Leo - University of Pennsylvania - Class of 2018
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Most people expected me to choose Penn for its Ivy League prestige. But I wanted to pick the school that was best for me.

My biggest struggle was understanding how the admissions process works at the prestigious and highly selective schools on my list. I read blogs, watched videos, went to info sessions, and even called some colleges. But all I learned was that the perfect student doesn't cut it anymore. These schools reject people with perfect scores and grades all the time.

Hometown: San Francisco, CA

High School: Public

GPA: 3.91 / 4.23 (weighted)

SAT: 2110

Major: International relations and earth science

Goal: Pursue academic passions, make lasting friendships, and have a fun, memorable experience.

College

Status

U of Pennsylvania (ED)Attending
Carleton CollegeAccepted
Cornell UniversityDenied
Dartmouth CollegeDenied
Harvard CollegeDenied
Johns Hopkins UniversityWaitlisted
Kenyon CollegeAccepted
Tufts UniversityAccepted
Tulane UniversityAccepted
UC BerkeleyAccepted
UCLAAccepted
Universtiy of Southern CaliforniaDenied
YaleDenied
Freshman Year Update

At first, it was hard to get used to the workload. Standards at Penn are high; yet academics are not unhealthily competitive. Clubs, on the other hand, can be cutthroat! I was shocked by how selective some campus groups are. For example, I was accepted into the literary Philomathean Society, but only after submitting a creative work, being interviewed, and doing a presentation.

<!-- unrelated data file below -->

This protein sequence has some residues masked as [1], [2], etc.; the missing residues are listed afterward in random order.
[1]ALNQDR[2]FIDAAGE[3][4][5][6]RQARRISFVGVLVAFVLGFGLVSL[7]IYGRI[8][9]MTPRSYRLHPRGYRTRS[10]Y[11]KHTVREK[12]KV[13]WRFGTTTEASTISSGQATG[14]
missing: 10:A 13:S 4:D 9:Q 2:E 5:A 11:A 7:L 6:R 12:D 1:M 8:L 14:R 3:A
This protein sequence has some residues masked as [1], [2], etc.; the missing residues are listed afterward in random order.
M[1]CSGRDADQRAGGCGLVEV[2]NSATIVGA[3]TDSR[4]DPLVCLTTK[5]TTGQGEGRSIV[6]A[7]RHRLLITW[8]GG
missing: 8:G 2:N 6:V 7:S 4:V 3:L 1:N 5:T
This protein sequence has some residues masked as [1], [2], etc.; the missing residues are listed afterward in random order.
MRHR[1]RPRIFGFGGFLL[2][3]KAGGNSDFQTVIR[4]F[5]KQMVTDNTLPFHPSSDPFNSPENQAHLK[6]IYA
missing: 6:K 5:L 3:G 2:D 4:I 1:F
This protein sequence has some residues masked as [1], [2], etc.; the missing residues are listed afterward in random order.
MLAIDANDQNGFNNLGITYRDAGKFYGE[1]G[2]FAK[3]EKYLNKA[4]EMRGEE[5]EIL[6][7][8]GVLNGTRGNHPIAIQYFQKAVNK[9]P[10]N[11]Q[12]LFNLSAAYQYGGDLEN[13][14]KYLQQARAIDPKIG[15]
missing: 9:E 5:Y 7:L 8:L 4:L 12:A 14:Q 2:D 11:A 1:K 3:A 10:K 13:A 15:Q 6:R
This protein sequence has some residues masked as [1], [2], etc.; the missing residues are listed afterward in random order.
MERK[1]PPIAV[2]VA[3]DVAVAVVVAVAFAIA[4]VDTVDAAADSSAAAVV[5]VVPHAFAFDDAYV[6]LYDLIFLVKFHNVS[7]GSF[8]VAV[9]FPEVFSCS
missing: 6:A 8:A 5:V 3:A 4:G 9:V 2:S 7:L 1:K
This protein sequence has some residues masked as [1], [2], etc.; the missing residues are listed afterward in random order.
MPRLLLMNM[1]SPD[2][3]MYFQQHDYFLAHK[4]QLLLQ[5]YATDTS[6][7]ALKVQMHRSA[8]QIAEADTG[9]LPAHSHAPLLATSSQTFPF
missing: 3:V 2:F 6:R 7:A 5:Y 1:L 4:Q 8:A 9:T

Still, the opportunities here are great! I've participated in research, I'm playing chamber music, and I'm learning about social media and museum studies through my job at the Penn Museum. I've also met many international students. My best friend is from Egypt and my hall has students from the U.K., Morocco, and Greece. I am very happy at Penn. When I was home on break, I missed being here.

Sophomore Year Update

Things are going really well! I have a 3.8 GPA, and I love my classes and professors. I'm still active in the Philomathean Society, which is one of my favorite things at Penn. I've decided to double major in Modern Middle Eastern Studies and Communication, so I'm now exploring research ideas combining these two areas.

Now I'm trying to decide between two different summer plans: studying abroad or taking a social media internship at the online game company Zynga. It's hard to believe I have only two years left here!

Junior Year Update